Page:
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by George Bernard Shaw

Pygmalion Act 5 Summary

  • The next morning, the Colonel and Higgins show up at Mrs. Higgins's place looking for Eliza, who seems to have run away.
  • Higgins is acting especially whiny, like a bratty child who's lost his favorite toy.
  • Mrs. Higgins accuses the two men of scaring her off. Higgins can't handle the accusation.
  • Woe is he. He's all confused, he says. He can't find out what to do without Eliza.
  • Mrs. Higgins calls the men a couple of whiny kids.
  • Once again, their conversation is interrupted by the appearance of Mr. Doolittle. This time, he looks more like a gentleman than a garbage man.
  • Turns out Higgins was right: Doolittle really did have a gift for the gab. An American millionaire has left him a ton of money, and now he's giving lectures all over England. Oh, and he's totally miserable. He misses taking money from people.
  • Mrs. Higgins decides that, since Mr. Doolittle is rich now, he can take care of Eliza. Higgins objects, saying that he paid five pounds to Doolittle for Eliza. The whole doll thing isn't sounding so silly now, is it?
  • When Eliza finally comes down (she's been upstairs this whole time), she gives Higgins the cold shoulder. She tells Pickering how much he (Pickering) helped her just by treating her like a lady.
  • At this point, Higgins is just about ready to through a temper tantrum. He jumps for joy, however, after Eliza starts howling like a banshee (again) when she sees her father all dressed up.
  • Doolittle announces that he's on his way to get married. Everyone files out of the apartment except for Eliza and Higgins, who have one last climactic chat.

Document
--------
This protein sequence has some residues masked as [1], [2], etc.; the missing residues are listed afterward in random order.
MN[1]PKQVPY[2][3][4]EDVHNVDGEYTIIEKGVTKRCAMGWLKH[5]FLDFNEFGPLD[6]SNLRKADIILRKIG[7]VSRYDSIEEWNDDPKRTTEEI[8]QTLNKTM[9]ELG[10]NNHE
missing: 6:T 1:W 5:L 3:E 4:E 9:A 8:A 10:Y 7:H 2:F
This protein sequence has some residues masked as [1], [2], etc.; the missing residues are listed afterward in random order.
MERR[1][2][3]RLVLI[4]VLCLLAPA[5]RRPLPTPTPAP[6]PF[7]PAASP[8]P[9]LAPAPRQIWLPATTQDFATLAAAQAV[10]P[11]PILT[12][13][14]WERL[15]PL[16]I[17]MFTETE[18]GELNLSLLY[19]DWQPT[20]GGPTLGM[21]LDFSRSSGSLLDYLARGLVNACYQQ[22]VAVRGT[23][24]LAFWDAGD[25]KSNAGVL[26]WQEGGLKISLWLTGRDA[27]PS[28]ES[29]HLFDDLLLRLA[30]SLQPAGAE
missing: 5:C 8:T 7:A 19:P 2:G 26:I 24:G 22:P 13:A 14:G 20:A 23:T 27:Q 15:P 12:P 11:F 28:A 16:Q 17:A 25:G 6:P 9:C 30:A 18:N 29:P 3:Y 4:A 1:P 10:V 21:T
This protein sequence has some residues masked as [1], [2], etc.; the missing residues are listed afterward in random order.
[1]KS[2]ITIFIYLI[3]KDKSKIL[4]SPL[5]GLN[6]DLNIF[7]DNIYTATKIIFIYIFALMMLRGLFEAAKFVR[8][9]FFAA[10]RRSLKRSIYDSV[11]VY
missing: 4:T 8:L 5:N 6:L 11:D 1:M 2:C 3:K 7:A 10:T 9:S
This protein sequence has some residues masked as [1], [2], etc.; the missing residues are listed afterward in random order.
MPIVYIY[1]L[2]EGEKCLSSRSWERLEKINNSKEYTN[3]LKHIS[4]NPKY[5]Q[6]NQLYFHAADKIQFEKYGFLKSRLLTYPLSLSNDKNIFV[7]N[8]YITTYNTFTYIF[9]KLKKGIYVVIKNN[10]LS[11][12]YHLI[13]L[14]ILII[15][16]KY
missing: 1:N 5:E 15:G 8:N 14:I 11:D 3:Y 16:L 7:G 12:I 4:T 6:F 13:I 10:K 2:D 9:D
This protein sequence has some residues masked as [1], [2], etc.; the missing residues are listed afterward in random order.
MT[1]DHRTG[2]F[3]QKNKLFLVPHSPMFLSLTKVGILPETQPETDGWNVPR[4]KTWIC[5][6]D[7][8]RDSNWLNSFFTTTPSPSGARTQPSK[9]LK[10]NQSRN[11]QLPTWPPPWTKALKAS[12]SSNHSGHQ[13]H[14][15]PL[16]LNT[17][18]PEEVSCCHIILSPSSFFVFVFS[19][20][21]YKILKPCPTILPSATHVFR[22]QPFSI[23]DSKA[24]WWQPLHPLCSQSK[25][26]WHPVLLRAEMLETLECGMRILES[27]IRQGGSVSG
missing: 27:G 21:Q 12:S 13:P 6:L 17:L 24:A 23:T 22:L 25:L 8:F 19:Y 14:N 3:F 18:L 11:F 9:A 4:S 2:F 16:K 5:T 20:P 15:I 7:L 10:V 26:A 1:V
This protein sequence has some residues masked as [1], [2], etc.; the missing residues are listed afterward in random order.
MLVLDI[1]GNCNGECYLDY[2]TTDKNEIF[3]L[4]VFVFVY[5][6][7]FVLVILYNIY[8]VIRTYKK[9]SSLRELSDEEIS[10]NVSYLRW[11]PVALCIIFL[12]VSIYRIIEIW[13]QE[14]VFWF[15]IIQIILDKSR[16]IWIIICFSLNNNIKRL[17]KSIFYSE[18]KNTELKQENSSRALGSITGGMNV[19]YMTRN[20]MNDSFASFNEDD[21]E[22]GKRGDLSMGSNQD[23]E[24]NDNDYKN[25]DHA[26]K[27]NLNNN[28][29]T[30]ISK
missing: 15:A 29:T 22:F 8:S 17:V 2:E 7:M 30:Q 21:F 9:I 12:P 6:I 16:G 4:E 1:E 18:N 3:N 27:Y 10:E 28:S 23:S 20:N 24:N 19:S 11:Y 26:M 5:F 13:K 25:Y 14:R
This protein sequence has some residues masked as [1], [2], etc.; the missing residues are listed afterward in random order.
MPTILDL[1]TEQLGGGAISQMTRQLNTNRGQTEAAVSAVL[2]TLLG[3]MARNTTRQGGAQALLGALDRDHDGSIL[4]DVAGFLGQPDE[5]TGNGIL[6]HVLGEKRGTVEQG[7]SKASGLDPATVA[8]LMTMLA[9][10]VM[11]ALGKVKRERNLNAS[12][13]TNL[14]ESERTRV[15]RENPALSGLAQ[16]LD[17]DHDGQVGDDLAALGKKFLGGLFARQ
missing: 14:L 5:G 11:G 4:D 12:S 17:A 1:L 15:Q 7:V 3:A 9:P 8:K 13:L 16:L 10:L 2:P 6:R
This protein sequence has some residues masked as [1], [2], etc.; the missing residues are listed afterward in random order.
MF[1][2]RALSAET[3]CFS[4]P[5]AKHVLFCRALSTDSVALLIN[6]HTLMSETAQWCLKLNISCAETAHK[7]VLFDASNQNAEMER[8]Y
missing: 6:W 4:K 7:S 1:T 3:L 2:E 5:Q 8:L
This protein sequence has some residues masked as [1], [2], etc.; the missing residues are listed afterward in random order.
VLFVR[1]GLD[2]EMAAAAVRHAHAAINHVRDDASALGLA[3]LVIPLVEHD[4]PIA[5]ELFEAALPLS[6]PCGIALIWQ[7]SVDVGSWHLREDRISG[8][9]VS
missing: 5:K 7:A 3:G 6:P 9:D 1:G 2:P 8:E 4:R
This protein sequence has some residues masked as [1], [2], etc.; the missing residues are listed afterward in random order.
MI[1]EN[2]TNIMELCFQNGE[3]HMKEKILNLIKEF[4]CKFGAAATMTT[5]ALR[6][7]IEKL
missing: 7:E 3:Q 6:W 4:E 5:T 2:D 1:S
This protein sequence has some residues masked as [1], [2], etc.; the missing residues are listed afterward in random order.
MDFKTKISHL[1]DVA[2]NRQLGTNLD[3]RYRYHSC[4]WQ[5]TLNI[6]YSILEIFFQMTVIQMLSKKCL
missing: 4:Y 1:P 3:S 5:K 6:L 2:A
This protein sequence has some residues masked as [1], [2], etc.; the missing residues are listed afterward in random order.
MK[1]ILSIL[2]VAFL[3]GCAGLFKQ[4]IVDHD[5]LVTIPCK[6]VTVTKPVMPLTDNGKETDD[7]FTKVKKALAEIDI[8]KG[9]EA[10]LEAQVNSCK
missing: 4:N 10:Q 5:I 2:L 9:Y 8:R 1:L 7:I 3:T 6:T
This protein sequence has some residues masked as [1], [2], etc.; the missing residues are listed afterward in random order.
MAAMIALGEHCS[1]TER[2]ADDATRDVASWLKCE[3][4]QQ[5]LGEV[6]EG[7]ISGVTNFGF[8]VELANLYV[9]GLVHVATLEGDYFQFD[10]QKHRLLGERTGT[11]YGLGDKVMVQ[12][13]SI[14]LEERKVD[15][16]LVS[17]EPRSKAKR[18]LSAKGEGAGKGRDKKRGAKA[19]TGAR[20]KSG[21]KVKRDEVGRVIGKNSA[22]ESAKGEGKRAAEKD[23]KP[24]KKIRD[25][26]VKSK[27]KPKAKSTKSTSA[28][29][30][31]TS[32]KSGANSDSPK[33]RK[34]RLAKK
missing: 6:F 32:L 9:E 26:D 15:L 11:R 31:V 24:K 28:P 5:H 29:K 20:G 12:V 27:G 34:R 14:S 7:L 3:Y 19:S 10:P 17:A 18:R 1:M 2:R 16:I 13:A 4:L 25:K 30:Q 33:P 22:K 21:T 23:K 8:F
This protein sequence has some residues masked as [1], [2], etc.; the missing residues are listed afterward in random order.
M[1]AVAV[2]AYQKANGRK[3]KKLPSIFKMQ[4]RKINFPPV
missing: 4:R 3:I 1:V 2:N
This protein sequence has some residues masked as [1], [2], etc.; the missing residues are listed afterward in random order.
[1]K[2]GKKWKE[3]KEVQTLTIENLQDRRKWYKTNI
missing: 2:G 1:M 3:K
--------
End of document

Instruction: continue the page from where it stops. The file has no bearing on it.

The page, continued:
• Higgins starts waxing poetic, talking about the soul and humanity and how much he appreciated having his own slippers thrown at him – turns out he didn't like having them brought to him in the first place.
  • When Eliza accuses him of being mean and dismissive, he claims he is just being fair; he treats everyone from duchesses to flower girls the same way.
  • Then he asks her to come back.
  • She tells him to shove it. She would rather go back to selling flowers on the street corner.
  • The two bicker some more: she says she'll marry Freddy. Higgins wants no such thing. He tells her she's a fool. She tells him he's a jerk.
  • Finally, Eliza tells Higgins she wants her independence, and that she'll go so far as to steal his secrets to get it.
  • She threatens to use everything he taught her against him, to go into competition. This leads Higgins to her a "damned impudent slut" and then tell her, "I like you like this" (3.273).
  • He tells her she's his equal, now, but she won't have it. She turns and leaves.
  • Higgins calls after her, telling her to buy him some groceries and clothing. He's sure she'll return.

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